The Dinner (Het Diner)by Herman Koch (2009) is one of the most hyped Dutch novels in recent years. Not only has it been translated into 33 different languages - more than any other Dutch book ever - it will also end up being made into two major movies. The first one, a Dutch version directed by Menno Meyjes, just premiered at the Toronto film festival, and the second version, in English, will be Cate Blanchett's directorial debut.
I was planning to read this book in Dutch, but the waiting list at my local library was very long (another attest to the book's popularity) and then my mother sent me a copy of the English translation. So I ended up reading it in English. (Thanks, Mom!)
"Four people. One dinner. An unavoidable decision. The story of a father wanting the best for his child unfolds like a tightly directed family drama with black edges, in which at every turn a little more of the underlying reality is revealed. How far will the father go to protect his son after he finds out what terrible thing the boy has done? Far, is the answer.
In the most congenial of settings, a sumptuous dinner for two brothers and their wives at a fashionable establishment in the capital, knives are sharpened. They are meeting to discuss what to do about their fifteen-year-old sons, partners in crime. During the diner the dissatisfactions and frustrations that have smouldered for years rise to the surface. Paul Lohman, a history teacher who’s taken early retirement, is full of aggression, both towards the restaurant with its pretentious food and service, and towards his brother, Serge Lohman, the popular politician whose ambition is to become prime minister of the Netherlands in the forthcoming elections.
Comforting and loyal as Paul’s wife initially seems, her true role in this horrifying story turns out in the end to be one of treachery. Brother Serge and his wife have a hidden agenda too. After this dinner – you can hear the film music swell – nothing will ever be the same again. Het diner (The Dinner) is a portrayal of modern mores, exploring a contemporary moral dilemma about honesty and dirty tricks. Koch distills this dilemma into the question of how far, as a parent, you open your eyes to the actions of your child and call him to account. The drama cuts close to the bone."
This is one of those books where important elements are slowly and strategically revealed to the reader, and leave you shocked and not sure what to believe at the end. It was definitely original, it gives you a good feel for modern life in the Netherlands, and it is a quick read. However, it was difficult to have any empathy for any of the characters, as they all make incredibly poor, selfish, and in some cases, downright evil choices. It will be interesting to see who Cate Blanchett casts for the roles!
My oldest son is a huge Murakami fan. So of course I treated him to the English translation of the three volumes of 1Q84 when it came out. And of course, ever since, I've been eyeballing the dark, thick book on his bookshelf every time I drop off a pile of clean clothes to his room. With its 925 pages I thought it would be a perfect book for several long slow months of reading, and so I decided to tackle it this summer.
Having read two other Murakami novels, I was prepared for the his unique way of skewing reality and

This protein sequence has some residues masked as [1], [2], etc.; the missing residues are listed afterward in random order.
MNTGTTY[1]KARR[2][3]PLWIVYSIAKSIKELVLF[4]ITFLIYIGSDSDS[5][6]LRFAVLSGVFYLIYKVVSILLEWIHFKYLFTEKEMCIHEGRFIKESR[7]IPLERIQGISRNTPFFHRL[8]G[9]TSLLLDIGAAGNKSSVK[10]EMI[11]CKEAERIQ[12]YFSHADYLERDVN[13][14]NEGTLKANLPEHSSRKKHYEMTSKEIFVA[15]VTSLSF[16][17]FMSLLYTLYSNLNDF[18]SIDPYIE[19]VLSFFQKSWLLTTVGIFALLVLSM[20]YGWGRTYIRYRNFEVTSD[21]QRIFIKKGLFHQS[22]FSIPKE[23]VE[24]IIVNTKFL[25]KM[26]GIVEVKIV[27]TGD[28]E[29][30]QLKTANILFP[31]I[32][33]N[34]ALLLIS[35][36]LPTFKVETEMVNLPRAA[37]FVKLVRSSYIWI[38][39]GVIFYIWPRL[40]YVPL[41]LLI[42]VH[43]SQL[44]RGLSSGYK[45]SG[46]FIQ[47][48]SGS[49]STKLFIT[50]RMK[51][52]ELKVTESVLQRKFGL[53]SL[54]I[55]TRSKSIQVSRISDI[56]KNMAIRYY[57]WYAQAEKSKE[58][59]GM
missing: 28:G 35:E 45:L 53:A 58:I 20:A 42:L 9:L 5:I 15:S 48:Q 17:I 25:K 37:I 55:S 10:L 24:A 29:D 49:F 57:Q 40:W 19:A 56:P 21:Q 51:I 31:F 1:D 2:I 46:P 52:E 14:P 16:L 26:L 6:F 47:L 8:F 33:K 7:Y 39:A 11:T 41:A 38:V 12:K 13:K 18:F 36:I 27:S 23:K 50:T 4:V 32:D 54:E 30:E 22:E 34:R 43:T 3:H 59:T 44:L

expected a completely unexpected story line peopled by quirky characters who live somewhat marginal lives. I was also looking forward to the way he peppers his books with the most diverse references to music, literature and popular culture. What I also expected and enjoy most about reading Murakami, however, is the little window it gives me into life in Japan: the way he describes the foods they eat and how they prepare them, their homes, public transport, the way people interact with each other, the educational system, and life in general. I have no idea, of course, if the way he writes about these things actually corresponds to how they really are, but his matter-of-factness in describing them rings true somehow, even when his characters are going through the most fantastical experiences at the same time.
1Q84 tells the strange story of Aomame and Tengo as they get caught up in events in a world that is parallel to the real world of Tokyo in 1984. Aomame is a lonely young woman who works as a fitness instructor at a gym but also a hit woman for a mysterious organization. Tengo, an equally solitary young man, teaches math at a Tokyo "cram school" and is an aspiring novelist who gets caught up in rewriting a young girl's strange submission for a literary prize. At first there seems to be no connection between Aomame and Tengo's lives, and their alternating chapters seem to be two separate novels, intertwined. But Murakami has used this technique in previous work (see my blog post on one of his other books) and as the reader senses intuitively, Aomame and Tengo become increasingly important to one another. (For a very detailed plot summary and list of all the characters, click here.)
Book 1 and 2 are gripping and fast paced, and peopled with several interesting characters. It is also in the first two books that the reader is exposed to the fascinating properties of the parallel world, as well as the life stories of Aomame and Tengo. Book 3 is slower and somewhat repetitive, doesn't really add any new elements to the story, and we learn nothing more of some of the more intriguing and important side characters - they seem to just vanish into thin air. But after already investing myself in the first two thirds of the trilogy, I was highly motivated to get to the end and find out what happened to Aomame and Tengo. Because, despite the fantastical twists and turns of the plot and the utter strangeness of the world they inhabit, Murakami is able to make us care about his characters.